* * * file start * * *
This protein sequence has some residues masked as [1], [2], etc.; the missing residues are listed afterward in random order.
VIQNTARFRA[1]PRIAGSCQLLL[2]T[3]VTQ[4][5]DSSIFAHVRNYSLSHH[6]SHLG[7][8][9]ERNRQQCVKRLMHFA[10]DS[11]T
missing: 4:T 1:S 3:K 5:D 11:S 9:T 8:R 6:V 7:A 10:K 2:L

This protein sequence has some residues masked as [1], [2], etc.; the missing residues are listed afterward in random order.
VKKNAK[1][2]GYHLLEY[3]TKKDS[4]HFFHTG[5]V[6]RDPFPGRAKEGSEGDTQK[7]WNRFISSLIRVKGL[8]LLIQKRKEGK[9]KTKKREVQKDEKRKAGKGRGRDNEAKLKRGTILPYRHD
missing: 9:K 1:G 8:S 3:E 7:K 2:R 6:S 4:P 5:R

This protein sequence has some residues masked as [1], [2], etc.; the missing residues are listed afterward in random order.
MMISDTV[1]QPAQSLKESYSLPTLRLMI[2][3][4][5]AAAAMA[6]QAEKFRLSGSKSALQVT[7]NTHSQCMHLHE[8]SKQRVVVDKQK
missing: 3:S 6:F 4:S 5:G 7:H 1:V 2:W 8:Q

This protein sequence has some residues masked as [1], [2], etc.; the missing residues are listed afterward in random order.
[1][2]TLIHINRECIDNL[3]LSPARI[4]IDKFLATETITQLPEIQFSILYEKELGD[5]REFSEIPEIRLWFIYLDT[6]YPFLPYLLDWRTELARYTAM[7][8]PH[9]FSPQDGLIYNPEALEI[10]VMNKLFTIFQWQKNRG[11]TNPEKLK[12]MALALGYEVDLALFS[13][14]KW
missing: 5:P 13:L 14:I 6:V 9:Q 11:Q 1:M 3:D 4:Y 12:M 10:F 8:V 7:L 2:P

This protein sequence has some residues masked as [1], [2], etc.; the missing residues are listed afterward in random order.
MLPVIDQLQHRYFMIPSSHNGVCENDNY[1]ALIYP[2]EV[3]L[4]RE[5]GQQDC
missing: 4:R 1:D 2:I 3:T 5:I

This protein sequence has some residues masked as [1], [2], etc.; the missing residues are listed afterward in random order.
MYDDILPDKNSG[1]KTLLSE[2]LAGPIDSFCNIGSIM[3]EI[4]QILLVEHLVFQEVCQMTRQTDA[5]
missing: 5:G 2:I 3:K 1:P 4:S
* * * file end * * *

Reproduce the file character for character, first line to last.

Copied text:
This protein sequence has some residues masked as [1], [2], etc.; the missing residues are listed afterward in random order.
VIQNTARFRA[1]PRIAGSCQLLL[2]T[3]VTQ[4][5]DSSIFAHVRNYSLSHH[6]SHLG[7][8][9]ERNRQQCVKRLMHFA[10]DS[11]T
missing: 4:T 1:S 3:K 5:D 11:S 9:T 8:R 6:V 7:A 10:K 2:L

This protein sequence has some residues masked as [1], [2], etc.; the missing residues are listed afterward in random order.
VKKNAK[1][2]GYHLLEY[3]TKKDS[4]HFFHTG[5]V[6]RDPFPGRAKEGSEGDTQK[7]WNRFISSLIRVKGL[8]LLIQKRKEGK[9]KTKKREVQKDEKRKAGKGRGRDNEAKLKRGTILPYRHD
missing: 9:K 1:G 8:S 3:E 7:K 2:R 6:S 4:P 5:R

This protein sequence has some residues masked as [1], [2], etc.; the missing residues are listed afterward in random order.
MMISDTV[1]QPAQSLKESYSLPTLRLMI[2][3][4][5]AAAAMA[6]QAEKFRLSGSKSALQVT[7]NTHSQCMHLHE[8]SKQRVVVDKQK
missing: 3:S 6:F 4:S 5:G 7:H 1:V 2:W 8:Q

This protein sequence has some residues masked as [1], [2], etc.; the missing residues are listed afterward in random order.
[1][2]TLIHINRECIDNL[3]LSPARI[4]IDKFLATETITQLPEIQFSILYEKELGD[5]REFSEIPEIRLWFIYLDT[6]YPFLPYLLDWRTELARYTAM[7][8]PH[9]FSPQDGLIYNPEALEI[10]VMNKLFTIFQWQKNRG[11]TNPEKLK[12]MALALGYEVDLALFS[13][14]KW
missing: 5:P 13:L 14:I 6:V 9:Q 11:Q 1:M 3:D 4:Y 12:M 10:F 8:V 7:L 2:P

This protein sequence has some residues masked as [1], [2], etc.; the missing residues are listed afterward in random order.
MLPVIDQLQHRYFMIPSSHNGVCENDNY[1]ALIYP[2]EV[3]L[4]RE[5]GQQDC
missing: 4:R 1:D 2:I 3:T 5:I

This protein sequence has some residues masked as [1], [2], etc.; the missing residues are listed afterward in random order.
MYDDILPDKNSG[1]KTLLSE[2]LAGPIDSFCNIGSIM[3]EI[4]QILLVEHLVFQEVCQMTRQTDA[5]
missing: 5:G 2:I 3:K 1:P 4:S